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Educator and judge among Women’s Foundation Legends Award honorees

Velma Lois Jones, an educator for 43 years, was the first African-American classroom teacher elected as president of the Memphis Education Association.

 
 Velma Lois Jones

 
 Judge Bernice Donald

 
 Sylvia Goldsmith Marks

 
 Dorothy Gunther Pugh

 
 Dr. Shirley Raines

Velma Lois Jones, an educator for 43 years, was the first African-American classroom teacher elected as president of the Memphis Education Association.

Judge Bernice Donald was the first African-American woman to serve as a judge in Tennessee and was the first African-American woman in the United States to serve a bankruptcy judge.

Now Donald and Jones are among the five women trailblazers the Women’s Foundation for a Greater Memphis has selected as 2012 Legends Award honorees. They join Sylvia Goldsmith Marks, who helped launch the Women’s Foundation for a Greater Memphis in 1995, Dorothy Gunther Pugh, founding artistic director and CEO of Ballet Memphis, and Dr. Shirley Raines, the first female to serve as president of the University of Memphis.

The Legends Award pays tribute to women whose work embodies the mission of the Women’s Foundation. The honorees are leaders in politics, dance, education, the judiciary, and philanthropy. Each will be honored through one-of-a-kind works of art and prose at the Legends Award Reception from 6 p.m. to 8 p.m. on April 17 at The Columns at One Commerce Square, 40 South Main Street.

The mission of the Women’s Foundation is to encourage philanthropy and foster leadership among women and support programs that enable women and children to reach their full potential.

Donald has been a pioneer for women judges and for African-American women in particular. In December 2010, President Barack Obama nominated her for to the U.S. Court of Appeals for the Sixth Circuit. She is the first African-American woman to hold the position.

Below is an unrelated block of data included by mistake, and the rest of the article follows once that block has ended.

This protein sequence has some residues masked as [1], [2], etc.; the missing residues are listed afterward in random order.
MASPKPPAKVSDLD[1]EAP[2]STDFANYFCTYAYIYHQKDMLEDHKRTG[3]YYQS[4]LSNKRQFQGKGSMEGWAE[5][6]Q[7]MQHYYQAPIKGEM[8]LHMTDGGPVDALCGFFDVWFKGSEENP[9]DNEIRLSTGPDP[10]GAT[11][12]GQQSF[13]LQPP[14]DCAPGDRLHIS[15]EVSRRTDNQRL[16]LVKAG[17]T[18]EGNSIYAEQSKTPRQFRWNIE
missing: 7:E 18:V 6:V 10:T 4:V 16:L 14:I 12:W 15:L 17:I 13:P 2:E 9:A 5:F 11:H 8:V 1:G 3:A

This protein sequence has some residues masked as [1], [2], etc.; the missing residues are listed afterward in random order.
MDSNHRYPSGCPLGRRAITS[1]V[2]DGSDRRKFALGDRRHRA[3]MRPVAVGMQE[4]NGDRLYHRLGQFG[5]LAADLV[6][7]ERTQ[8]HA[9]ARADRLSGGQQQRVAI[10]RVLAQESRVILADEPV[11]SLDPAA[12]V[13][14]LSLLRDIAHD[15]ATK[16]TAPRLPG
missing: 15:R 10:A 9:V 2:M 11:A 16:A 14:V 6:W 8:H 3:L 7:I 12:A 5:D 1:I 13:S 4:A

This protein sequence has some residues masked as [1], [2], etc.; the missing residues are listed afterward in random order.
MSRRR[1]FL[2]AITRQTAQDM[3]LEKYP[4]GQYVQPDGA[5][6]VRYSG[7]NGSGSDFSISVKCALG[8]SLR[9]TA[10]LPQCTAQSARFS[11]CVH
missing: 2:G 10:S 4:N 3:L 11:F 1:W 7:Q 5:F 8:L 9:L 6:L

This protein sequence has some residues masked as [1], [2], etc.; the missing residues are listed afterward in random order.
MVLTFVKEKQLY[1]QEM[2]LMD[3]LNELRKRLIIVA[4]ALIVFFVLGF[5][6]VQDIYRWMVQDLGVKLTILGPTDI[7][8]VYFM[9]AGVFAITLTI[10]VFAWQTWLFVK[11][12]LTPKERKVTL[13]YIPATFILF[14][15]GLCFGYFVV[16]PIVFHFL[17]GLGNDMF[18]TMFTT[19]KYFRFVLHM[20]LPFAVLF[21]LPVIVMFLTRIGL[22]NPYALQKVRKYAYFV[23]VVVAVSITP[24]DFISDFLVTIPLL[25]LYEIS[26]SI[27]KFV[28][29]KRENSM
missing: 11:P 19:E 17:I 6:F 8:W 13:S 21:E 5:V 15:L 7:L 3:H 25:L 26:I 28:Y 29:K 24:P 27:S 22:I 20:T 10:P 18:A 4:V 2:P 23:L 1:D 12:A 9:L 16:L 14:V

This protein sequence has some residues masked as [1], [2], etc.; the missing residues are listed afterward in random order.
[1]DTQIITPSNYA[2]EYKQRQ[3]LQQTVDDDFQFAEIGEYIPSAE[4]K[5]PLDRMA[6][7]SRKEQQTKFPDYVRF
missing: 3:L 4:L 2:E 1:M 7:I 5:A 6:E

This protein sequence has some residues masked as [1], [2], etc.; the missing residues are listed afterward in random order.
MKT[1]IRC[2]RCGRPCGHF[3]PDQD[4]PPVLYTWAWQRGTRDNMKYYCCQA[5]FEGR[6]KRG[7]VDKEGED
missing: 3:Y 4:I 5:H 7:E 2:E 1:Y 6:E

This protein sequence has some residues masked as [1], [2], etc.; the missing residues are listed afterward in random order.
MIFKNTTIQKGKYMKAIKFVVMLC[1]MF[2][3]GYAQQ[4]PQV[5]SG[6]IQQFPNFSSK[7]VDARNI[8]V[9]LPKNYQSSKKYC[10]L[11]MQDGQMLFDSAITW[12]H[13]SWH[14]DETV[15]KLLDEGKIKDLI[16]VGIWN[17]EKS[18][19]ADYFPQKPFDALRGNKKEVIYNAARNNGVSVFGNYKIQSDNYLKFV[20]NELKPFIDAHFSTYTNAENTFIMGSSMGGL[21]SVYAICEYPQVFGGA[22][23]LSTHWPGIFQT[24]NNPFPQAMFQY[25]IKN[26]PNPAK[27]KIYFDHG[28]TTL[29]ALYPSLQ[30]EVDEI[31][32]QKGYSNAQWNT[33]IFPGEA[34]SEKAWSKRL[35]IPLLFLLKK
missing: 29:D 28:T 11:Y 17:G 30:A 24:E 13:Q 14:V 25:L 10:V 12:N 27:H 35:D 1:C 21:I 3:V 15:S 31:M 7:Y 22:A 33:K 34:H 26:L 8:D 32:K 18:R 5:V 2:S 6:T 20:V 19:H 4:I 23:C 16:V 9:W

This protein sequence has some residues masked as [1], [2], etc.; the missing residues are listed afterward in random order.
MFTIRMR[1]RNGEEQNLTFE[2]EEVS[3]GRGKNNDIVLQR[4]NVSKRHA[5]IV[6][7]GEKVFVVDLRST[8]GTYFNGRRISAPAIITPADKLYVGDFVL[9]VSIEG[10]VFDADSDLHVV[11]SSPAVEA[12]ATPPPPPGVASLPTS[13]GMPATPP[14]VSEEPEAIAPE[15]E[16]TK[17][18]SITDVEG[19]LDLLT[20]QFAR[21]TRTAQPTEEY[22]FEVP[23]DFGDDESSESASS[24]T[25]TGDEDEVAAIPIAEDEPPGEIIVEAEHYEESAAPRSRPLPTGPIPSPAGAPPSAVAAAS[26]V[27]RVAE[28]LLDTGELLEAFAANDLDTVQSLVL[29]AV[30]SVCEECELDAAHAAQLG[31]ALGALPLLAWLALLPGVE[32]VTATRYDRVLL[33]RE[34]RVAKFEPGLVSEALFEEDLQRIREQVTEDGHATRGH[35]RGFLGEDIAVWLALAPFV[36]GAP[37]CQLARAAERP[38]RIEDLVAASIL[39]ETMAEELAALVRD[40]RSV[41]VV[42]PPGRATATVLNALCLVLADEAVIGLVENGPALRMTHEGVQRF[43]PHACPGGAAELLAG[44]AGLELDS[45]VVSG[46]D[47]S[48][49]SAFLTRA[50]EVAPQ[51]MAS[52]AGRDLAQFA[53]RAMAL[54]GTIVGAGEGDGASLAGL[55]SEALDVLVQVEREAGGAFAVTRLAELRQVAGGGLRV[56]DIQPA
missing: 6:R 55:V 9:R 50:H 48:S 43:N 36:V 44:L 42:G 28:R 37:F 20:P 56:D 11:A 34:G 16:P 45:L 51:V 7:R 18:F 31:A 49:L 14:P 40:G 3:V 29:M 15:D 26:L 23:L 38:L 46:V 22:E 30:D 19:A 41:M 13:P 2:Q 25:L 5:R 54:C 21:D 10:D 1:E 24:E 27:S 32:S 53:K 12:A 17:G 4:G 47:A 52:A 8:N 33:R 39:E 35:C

As a civil rights activist, Jones marched, boycotted, picketed, and recruited others to join in the demonstrations that brought Dr. Martin Luther King Jr. to Memphis. On Feb. 13, 2012, the White House Office of Faith-based Neighborhood Partnerships honored her at the age of 81, with the “Drum Majors for Service” award.

Marks is a well-known figure in philanthropic circles. For over 70 years, her philanthropic and humanitarian involvement has impacted a wide range of Memphis non-profits, including the Memphis Botanic Gardens, Memphis Jewish Federation and Youth Villages, among others. She worked closely with Mertie Buckman, another legendary Memphis philanthropist, to launch the Women’s Foundation.

Pugh’s leadership with Ballet Memphis started in 1986, with two professional dancers and a $75,000 budget. Today, the organization employs 18 professional dancers, operates with a $3.2 million. She is credited with helping to expand Memphis’ cultural horizons while highlighting a new dimension of the city’s creative soul to audiences around the world.

Raines’ tenure as U of M president began in 2001 and has been marked by her work in building productive partnerships on and off campus. She is at the helm as the school observes its landmark centennial year, 2012.  

For more information on the Legends Award reception, visit www.wfgm.org or call 901-578-9346.

 

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